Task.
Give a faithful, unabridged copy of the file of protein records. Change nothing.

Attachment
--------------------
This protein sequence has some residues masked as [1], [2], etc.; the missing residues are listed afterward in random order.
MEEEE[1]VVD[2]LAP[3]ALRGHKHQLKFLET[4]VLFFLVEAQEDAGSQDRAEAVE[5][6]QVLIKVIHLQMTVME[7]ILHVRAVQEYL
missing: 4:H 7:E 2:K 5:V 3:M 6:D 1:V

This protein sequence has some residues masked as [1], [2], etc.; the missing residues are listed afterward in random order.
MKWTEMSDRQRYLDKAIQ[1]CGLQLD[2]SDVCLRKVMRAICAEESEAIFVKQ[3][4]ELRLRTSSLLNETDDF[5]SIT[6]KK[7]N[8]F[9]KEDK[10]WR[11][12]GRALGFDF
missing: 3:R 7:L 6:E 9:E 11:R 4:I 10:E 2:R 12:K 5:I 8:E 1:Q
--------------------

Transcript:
This protein sequence has some residues masked as [1], [2], etc.; the missing residues are listed afterward in random order.
MEEEE[1]VVD[2]LAP[3]ALRGHKHQLKFLET[4]VLFFLVEAQEDAGSQDRAEAVE[5][6]QVLIKVIHLQMTVME[7]ILHVRAVQEYL
missing: 4:H 7:E 2:K 5:V 3:M 6:D 1:V

This protein sequence has some residues masked as [1], [2], etc.; the missing residues are listed afterward in random order.
MKWTEMSDRQRYLDKAIQ[1]CGLQLD[2]SDVCLRKVMRAICAEESEAIFVKQ[3][4]ELRLRTSSLLNETDDF[5]SIT[6]KK[7]N[8]F[9]KEDK[10]WR[11][12]GRALGFDF
missing: 3:R 7:L 6:E 9:E 11:R 4:I 10:E 2:R 12:K 5:I 8:E 1:Q